15" X 6 Duct To Mech R 1 3/4 Sprinkler Fee Hot/col For Active Chilled

1 3/ Sprinkler Fee Fire Sp 1 3/4" Dia. Sprinkler Feed Pipe Fire Sprinkler

7” X 4 Duct Flex Duct To 4” X 7” 8' Long Ac Chilled Be Cast In Pl Aluminum

Cast In Place Aluminum Box 1 3/4" Dia. Sprinkler Feed Pipe Fire Sprinkler

Wt 12x54 I Beam

Wt 12x54 I Beam

120


Wt 12x54 I Beam Concrete Precast Superslab Fire Sprinkler 1 3/4” Dia Sprinkler Feed Pipe Wt 12x54 I Beam

7” X 4” Rect. Duct

Exposed For Connections During Installation Between Superslabs Topping Slab To Be Poured 15" X 6" Main After Installation uct To Mechanical See Specifications Rooms 1 3/4" Dia. rinkler Feed Pipe Hot/cold Pipe tive Chilled Beam

1 3/4" Dia. prinkler Feed Pipe Fire Sprinkler a. pe er

7” X 4” Rect. Duct Flex Duct Connection To 4” X 7” Rect .duct 8' Long Active Chilled Beam Cast In Place Aluminum Box

8' Long Active Chilled Beam Cast In Place Aluminum Box Flex Duct Connection To 4” X 7” Rect .duct 6” Dia. Flex Duct Hot/cold Pipes For Active Chilled Beam Fire Sprinkler 1 3/4” Dia Sprinkler Feed Pipe

Flex Duct Connection To 4” X 7” Rect. Duct 6” Dia. Flex Duct 4' Long Active Chilled Beam Cast In Place Aluminum Box

15" X 6" Main Duct To Mechanical Rooms 1 3/4" Dia. Sprinkler Feed Pipe Hot/cold Pipe For Active Chilled Beam

Cast In Place Aluminum Box Hot/cold Pipe For Actvie Chilled Beam 1 3/4" Dia. Sprinkler Feed Pipe 15" X 6" Main Duct To Mechanical Rooms Exposed For Connections During Installation Between Superslabs Topping Slab To Be Poured After Installation See Specifications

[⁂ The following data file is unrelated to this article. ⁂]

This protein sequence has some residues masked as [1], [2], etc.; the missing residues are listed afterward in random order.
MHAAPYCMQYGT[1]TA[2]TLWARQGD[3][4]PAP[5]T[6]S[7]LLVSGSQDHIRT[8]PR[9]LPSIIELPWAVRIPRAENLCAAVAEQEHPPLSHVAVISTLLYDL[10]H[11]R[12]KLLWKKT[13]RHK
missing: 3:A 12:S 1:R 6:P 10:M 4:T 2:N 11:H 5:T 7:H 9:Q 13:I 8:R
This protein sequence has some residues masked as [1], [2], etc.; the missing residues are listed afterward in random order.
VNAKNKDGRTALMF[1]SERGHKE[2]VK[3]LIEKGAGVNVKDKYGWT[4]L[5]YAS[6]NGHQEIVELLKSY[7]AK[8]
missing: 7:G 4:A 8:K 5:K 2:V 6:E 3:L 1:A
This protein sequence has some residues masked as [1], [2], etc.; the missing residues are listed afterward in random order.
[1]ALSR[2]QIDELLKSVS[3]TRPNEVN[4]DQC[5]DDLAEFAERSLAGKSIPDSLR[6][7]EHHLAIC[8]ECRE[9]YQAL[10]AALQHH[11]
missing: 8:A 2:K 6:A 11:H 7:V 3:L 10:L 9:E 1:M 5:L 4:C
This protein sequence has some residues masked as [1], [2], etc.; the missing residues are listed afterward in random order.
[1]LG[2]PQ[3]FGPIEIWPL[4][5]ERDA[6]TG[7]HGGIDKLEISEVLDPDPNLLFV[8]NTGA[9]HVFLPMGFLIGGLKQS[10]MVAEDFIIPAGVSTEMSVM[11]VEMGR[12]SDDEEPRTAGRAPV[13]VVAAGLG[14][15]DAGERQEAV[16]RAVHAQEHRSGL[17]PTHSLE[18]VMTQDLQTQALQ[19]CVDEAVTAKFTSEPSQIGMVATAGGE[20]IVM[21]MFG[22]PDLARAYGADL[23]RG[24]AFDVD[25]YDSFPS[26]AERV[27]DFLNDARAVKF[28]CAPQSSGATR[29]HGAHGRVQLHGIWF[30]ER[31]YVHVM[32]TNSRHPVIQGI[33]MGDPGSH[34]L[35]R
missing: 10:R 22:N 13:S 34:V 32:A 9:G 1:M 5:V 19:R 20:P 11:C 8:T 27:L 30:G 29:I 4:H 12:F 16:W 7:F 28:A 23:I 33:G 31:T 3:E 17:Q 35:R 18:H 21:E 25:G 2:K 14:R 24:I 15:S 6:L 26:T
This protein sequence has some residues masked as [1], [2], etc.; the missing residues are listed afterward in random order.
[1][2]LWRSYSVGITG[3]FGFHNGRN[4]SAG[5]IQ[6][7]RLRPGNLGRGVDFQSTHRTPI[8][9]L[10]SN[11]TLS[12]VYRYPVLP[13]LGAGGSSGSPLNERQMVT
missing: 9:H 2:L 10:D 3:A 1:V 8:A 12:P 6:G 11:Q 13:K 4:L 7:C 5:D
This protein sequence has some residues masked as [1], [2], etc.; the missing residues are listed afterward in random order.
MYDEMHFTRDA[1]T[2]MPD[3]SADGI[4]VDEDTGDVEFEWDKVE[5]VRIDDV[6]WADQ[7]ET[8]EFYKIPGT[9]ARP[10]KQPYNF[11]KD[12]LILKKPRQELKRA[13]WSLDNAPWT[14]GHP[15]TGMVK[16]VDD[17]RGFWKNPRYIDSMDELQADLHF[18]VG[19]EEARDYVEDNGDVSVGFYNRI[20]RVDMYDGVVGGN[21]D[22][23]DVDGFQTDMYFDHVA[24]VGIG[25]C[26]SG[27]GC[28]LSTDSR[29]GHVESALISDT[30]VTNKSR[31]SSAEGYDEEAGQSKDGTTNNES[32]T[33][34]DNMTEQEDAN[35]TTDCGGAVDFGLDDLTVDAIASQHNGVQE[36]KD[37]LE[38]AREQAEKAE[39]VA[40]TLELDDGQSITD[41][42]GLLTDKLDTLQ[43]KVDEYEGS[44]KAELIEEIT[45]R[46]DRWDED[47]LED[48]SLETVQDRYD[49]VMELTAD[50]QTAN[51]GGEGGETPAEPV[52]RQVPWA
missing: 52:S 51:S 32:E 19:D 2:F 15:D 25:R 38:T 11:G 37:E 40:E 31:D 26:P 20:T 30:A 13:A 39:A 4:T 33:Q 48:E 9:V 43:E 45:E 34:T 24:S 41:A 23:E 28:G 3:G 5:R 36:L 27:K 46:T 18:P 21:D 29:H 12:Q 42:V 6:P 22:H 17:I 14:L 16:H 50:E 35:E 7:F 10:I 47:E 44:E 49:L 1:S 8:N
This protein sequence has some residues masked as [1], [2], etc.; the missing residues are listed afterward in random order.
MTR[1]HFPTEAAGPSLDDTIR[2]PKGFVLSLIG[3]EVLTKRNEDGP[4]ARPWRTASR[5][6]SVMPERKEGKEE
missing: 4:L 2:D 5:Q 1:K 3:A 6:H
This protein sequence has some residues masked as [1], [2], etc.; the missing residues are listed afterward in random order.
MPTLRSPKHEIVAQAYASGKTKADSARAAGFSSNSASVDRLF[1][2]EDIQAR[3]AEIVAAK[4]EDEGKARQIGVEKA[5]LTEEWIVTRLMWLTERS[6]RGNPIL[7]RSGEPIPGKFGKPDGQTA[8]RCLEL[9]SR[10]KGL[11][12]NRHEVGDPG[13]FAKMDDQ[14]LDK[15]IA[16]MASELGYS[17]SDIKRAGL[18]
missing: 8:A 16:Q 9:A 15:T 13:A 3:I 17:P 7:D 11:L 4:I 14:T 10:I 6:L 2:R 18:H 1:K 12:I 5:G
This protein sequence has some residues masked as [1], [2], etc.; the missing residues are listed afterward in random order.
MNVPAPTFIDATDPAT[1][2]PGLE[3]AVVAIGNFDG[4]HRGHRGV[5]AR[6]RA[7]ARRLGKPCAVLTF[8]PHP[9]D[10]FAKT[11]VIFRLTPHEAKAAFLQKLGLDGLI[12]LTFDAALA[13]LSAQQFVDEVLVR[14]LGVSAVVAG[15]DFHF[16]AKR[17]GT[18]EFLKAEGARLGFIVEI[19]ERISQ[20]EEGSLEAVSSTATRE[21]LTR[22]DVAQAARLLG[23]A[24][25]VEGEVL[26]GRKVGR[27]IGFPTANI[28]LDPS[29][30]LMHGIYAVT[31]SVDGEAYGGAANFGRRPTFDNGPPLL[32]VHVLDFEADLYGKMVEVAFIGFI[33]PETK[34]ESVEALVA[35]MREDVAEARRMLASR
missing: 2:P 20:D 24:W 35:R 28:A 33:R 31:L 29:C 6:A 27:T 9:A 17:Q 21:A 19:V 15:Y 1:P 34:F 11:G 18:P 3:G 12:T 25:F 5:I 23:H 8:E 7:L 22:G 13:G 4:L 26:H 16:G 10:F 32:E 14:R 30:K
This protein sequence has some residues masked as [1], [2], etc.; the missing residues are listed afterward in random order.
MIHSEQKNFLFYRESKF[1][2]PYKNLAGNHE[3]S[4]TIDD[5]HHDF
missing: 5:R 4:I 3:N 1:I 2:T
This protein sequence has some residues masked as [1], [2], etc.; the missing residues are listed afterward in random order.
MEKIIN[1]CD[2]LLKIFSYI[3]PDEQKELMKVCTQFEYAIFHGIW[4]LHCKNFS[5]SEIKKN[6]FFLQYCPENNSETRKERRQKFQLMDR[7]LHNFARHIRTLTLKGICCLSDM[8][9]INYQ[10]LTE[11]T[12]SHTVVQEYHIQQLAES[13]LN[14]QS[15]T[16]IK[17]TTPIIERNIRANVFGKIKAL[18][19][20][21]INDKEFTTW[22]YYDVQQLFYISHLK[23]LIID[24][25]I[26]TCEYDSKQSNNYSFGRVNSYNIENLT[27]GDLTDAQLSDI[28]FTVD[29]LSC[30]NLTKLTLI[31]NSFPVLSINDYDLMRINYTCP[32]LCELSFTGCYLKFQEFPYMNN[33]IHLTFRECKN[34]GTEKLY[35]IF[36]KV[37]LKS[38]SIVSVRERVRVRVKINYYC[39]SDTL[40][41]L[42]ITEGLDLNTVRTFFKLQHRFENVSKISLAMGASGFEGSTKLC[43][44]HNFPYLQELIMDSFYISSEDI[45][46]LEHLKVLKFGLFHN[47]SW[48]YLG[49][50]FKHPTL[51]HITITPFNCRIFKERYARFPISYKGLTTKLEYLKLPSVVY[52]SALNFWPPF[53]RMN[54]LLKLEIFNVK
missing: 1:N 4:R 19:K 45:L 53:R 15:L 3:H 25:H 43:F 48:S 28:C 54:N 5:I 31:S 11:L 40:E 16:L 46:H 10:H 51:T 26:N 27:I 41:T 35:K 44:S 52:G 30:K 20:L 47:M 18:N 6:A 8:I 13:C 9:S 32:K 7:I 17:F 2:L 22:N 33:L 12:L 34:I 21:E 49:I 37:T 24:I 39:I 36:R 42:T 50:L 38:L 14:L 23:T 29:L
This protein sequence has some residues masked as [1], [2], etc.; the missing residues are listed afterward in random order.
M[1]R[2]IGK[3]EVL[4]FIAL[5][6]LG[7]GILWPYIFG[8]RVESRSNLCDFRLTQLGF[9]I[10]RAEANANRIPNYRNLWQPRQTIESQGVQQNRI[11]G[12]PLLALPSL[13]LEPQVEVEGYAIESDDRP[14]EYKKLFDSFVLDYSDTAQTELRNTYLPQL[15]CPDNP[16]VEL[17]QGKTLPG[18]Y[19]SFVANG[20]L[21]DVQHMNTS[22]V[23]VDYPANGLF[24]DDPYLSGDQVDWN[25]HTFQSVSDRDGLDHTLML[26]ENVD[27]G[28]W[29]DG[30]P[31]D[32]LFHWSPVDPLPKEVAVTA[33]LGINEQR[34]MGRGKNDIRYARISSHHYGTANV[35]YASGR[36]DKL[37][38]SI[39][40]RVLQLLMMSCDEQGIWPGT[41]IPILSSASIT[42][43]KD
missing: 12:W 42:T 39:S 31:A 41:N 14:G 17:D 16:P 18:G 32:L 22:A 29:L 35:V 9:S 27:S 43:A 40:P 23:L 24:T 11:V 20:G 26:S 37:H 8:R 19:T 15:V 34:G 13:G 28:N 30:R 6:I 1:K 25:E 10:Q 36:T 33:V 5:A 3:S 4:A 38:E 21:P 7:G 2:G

‘SuperSlab’ Single Span Axonometric

121


Core Studio II Bank

New York City

INVESTMENTOPIA: SPECTACLE AND RISK


The spectacle is capital accumulated to the point that it becomes image. -Guy Debord


A Double Agency

Market speculation can be fun for everyone: good for your health and for the environment: a veritable panacea for the malaise of everyday life and a welcome distraction. Investmentopia! perverts the logic of capital to produce a regulatory device, turning the bank into an info-tainment for the people. Simultaneously, it is integrated into an image cult(ure) of beauty sells a punitive regulation strategy back to the bank as a perk. Get fit and stay rich.

125


View From The South


Looking Up The Steps, To The Atm


Power Transmission

Air Handler Heat + Moisture Harvesting Vehicle Suspension Cable Uptake

Retractable Deployment Hatch

Secondary Gearing

Retracting Supply + Return Air Rigid Insulated Panel, Mirrored Interior Finish

Rigid Insulated Panel, Mirrored Interior Finish

Derailleur And Tensioner Two-way Mirror Hinged Glass Access Panel

Transfer Primary Gearing Insulated Structural Panel

Section 0ft

3ft

6ft

18ft 128


This system employs the core processes of investment banking to produce a spectacle for the benefit, and amusement, of an interested public. It de-mystifies the bank’s investment strategies and simultaneously limits its risk. An open public plaza and viewing area oriented towards viewing the spectacle of capitalism above, a cafÊ serving snacks and refreshments, and public bathrooms (the only truly shared space of unequivocal neutrality) serve the production and consumption of the spectacle.

Futures Futures 129

Futures Futures


+80ft

+ High Liquidity

+ Highly Leveraged

+20ft

+0ft Great Jones Elevation

Laf


The show is comprised of an active spatial matrix that visualizes the actual investment strategies of the bank and its relative liquidity and leveraging. This is realized through the use of pedal powered investment vehicles and the coupling of risk with consequent gear ratios, fueling both the building and the event. Thus, the vertical position within the event space indicates their risk and success ratio, which is informed by the actual condition of the pedaling banker, viewed through the two-way mirrored surfaces of the crystalline vehicles by the crowd gathered below, or on their way to the ATM.